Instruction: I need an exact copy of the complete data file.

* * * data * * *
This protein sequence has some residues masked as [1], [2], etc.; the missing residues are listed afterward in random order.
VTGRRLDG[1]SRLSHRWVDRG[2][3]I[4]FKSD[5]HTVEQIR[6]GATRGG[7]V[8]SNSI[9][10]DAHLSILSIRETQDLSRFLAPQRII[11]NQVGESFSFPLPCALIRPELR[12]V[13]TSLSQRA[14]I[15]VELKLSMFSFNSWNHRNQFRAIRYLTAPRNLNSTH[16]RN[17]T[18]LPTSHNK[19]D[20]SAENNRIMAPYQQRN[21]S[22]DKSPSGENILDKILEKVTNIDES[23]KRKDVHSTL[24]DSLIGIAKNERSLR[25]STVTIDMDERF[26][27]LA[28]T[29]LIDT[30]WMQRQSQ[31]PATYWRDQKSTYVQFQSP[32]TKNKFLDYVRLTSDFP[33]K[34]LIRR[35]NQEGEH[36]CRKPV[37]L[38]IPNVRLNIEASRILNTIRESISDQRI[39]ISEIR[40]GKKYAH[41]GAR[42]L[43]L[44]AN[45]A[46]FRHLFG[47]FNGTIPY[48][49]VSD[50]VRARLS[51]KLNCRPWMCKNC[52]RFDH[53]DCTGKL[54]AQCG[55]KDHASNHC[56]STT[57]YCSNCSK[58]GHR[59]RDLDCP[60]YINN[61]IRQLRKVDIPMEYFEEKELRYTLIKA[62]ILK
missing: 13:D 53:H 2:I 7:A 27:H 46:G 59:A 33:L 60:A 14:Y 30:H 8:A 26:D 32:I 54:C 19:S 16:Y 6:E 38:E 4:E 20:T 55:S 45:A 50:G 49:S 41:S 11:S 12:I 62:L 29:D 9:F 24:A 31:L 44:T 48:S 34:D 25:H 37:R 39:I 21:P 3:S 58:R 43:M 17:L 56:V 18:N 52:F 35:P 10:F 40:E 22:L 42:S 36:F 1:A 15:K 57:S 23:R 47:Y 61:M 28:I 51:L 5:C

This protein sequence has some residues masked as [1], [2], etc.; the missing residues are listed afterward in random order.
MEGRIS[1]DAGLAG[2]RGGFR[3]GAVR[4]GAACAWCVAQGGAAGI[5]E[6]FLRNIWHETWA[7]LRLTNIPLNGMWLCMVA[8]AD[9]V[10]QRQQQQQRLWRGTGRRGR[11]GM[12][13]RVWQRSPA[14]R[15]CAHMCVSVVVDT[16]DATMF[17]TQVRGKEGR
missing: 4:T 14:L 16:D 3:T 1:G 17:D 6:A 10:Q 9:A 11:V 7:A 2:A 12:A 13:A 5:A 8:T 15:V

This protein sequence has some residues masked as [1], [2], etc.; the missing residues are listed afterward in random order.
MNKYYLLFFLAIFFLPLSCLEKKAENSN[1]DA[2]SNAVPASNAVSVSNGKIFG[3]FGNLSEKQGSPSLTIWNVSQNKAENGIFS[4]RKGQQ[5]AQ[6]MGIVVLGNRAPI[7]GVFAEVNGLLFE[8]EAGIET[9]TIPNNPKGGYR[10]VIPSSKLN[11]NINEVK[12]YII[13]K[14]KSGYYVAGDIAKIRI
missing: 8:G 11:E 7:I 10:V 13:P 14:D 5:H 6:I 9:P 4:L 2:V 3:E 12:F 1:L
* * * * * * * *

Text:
This protein sequence has some residues masked as [1], [2], etc.; the missing residues are listed afterward in random order.
VTGRRLDG[1]SRLSHRWVDRG[2][3]I[4]FKSD[5]HTVEQIR[6]GATRGG[7]V[8]SNSI[9][10]DAHLSILSIRETQDLSRFLAPQRII[11]NQVGESFSFPLPCALIRPELR[12]V[13]TSLSQRA[14]I[15]VELKLSMFSFNSWNHRNQFRAIRYLTAPRNLNSTH[16]RN[17]T[18]LPTSHNK[19]D[20]SAENNRIMAPYQQRN[21]S[22]DKSPSGENILDKILEKVTNIDES[23]KRKDVHSTL[24]DSLIGIAKNERSLR[25]STVTIDMDERF[26][27]LA[28]T[29]LIDT[30]WMQRQSQ[31]PATYWRDQKSTYVQFQSP[32]TKNKFLDYVRLTSDFP[33]K[34]LIRR[35]NQEGEH[36]CRKPV[37]L[38]IPNVRLNIEASRILNTIRESISDQRI[39]ISEIR[40]GKKYAH[41]GAR[42]L[43]L[44]AN[45]A[46]FRHLFG[47]FNGTIPY[48][49]VSD[50]VRARLS[51]KLNCRPWMCKNC[52]RFDH[53]DCTGKL[54]AQCG[55]KDHASNHC[56]STT[57]YCSNCSK[58]GHR[59]RDLDCP[60]YINN[61]IRQLRKVDIPMEYFEEKELRYTLIKA[62]ILK
missing: 13:D 53:H 2:I 7:A 27:H 46:G 59:A 33:L 60:A 14:Y 30:H 8:A 26:D 32:I 54:C 19:S 16:Y 6:E 38:E 4:E 20:T 55:S 45:A 50:G 49:S 41:S 11:S 12:I 62:L 29:D 9:F 24:A 31:L 44:T 48:S 34:D 25:H 37:R 39:I 21:P 3:S 58:R 43:M 17:L 56:V 18:N 52:F 35:P 10:F 40:E 22:L 42:S 36:F 1:A 15:K 57:S 23:R 47:Y 61:M 28:I 51:L 5:C

This protein sequence has some residues masked as [1], [2], etc.; the missing residues are listed afterward in random order.
MEGRIS[1]DAGLAG[2]RGGFR[3]GAVR[4]GAACAWCVAQGGAAGI[5]E[6]FLRNIWHETWA[7]LRLTNIPLNGMWLCMVA[8]AD[9]V[10]QRQQQQQRLWRGTGRRGR[11]GM[12][13]RVWQRSPA[14]R[15]CAHMCVSVVVDT[16]DATMF[17]TQVRGKEGR
missing: 4:T 14:L 16:D 3:T 1:G 17:D 6:A 10:Q 9:A 11:V 7:A 2:A 12:A 13:A 5:A 8:T 15:V

This protein sequence has some residues masked as [1], [2], etc.; the missing residues are listed afterward in random order.
MNKYYLLFFLAIFFLPLSCLEKKAENSN[1]DA[2]SNAVPASNAVSVSNGKIFG[3]FGNLSEKQGSPSLTIWNVSQNKAENGIFS[4]RKGQQ[5]AQ[6]MGIVVLGNRAPI[7]GVFAEVNGLLFE[8]EAGIET[9]TIPNNPKGGYR[10]VIPSSKLN[11]NINEVK[12]YII[13]K[14]KSGYYVAGDIAKIRI
missing: 8:G 11:E 7:I 10:V 13:P 14:D 5:H 6:I 9:P 4:L 2:V 3:E 12:F 1:L